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Blacks feel rejected by the Swiss

Blacks say they are treated as second-class citizens Keystone

Black people living in Switzerland say they are the victims of daily discrimination and racism, and are rejected by the population at large.

They have accused the Swiss authorities of not doing enough to ensure greater awareness and acceptance of different cultures.

A study by the Federal Commission against Racism, presented in Bern on Wednesday, found that black people felt they were viewed negatively and treated with mistrust.

“The findings of this study clearly show that skin colour plays a major role in daily life [in Switzerland],” said Georg Kreis, president of the Federal Commission against Racism.

“It is a reality that we, the majority white population, are not very aware of.”

The authors wrote that racism and discrimination were a daily experience for blacks living in Switzerland.

Deliberately ignored

Some of this was latent, such as people being deliberately ignored. But it also took the form of verbal and physical attacks – one person in two said they had been insulted because of their skin colour.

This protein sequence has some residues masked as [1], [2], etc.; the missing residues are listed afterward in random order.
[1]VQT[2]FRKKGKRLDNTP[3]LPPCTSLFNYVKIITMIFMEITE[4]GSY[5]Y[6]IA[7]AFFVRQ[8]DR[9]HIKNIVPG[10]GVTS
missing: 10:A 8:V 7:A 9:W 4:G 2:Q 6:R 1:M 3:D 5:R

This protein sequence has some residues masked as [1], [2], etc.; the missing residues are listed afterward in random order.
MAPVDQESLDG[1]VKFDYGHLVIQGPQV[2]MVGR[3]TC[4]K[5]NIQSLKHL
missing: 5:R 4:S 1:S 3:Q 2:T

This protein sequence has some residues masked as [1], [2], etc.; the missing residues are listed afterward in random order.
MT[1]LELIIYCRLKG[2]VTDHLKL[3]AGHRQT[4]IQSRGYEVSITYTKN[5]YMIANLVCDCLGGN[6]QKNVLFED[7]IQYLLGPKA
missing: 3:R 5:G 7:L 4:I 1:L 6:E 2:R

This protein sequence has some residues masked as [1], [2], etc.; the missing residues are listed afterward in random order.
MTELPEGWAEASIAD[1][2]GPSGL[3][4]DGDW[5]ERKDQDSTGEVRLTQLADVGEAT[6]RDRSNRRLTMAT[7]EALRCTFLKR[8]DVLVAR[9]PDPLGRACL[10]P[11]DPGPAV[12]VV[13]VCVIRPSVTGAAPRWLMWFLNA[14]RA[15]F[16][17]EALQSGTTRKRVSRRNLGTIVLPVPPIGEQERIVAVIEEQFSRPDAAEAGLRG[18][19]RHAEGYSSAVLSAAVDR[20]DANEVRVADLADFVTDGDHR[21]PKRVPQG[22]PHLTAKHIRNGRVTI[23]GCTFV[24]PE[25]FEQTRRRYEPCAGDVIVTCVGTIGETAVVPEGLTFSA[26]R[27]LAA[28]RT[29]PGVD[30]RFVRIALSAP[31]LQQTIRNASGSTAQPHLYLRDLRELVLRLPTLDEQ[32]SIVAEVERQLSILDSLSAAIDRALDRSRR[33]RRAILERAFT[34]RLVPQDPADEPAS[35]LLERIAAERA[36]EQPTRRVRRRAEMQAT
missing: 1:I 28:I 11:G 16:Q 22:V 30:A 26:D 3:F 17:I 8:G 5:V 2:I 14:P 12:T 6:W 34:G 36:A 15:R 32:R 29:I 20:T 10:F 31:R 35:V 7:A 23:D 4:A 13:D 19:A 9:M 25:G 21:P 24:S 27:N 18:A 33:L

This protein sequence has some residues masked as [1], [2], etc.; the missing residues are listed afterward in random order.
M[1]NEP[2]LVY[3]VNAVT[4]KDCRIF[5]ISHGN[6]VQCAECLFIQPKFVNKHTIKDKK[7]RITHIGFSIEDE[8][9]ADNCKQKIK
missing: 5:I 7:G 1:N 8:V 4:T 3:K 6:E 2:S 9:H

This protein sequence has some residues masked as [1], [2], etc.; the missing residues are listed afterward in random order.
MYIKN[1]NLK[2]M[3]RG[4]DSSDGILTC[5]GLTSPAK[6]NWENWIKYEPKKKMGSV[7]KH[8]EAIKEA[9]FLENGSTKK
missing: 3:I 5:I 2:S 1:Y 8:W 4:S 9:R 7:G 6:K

The offenders were both members of the public and people in authority. The authors noted that police aggression, both verbal and physical, accounted for the bulk of racist attacks reported by blacks.

A study last week by the Swiss Foundation against Racism and Anti-Semitism revealed an increase in cases of racial discrimination and racist attacks in 2004.

The authors of the study said blacks – who made up 0.6 per cent of the population in 2002 – were banded together due to their skin colour, regardless of their nationality.

They said many of the stereotypes associated with black people dated back to slavery and the colonial era.

Change mentality

To change this mentality, they recommended that both populations – black and white – learned more about each other.

The “qualitative” study was based on interviews with 27 black people, some who have been living in Switzerland for dozens of years.

While those questioned said they felt integrated within their immediate circle and had Swiss friends, they did not feel accepted by the general public.

Several pointed out that the seat next to them on trains and buses was often empty, and they all felt tagged by the stereotype linking blacks to crime.

They said it was up to the authorities to build a society that recognised multiculturalism, and rejected racism and discrimination.

This could be achieved through awareness campaigns, especially in schools, they added.

swissinfo with agencies

The study was carried out between February and October 2003.
27 people of different age, sex, profession and social background were questioned.
20 of them are Swiss.
Black people make up 0.6% of the Swiss population.

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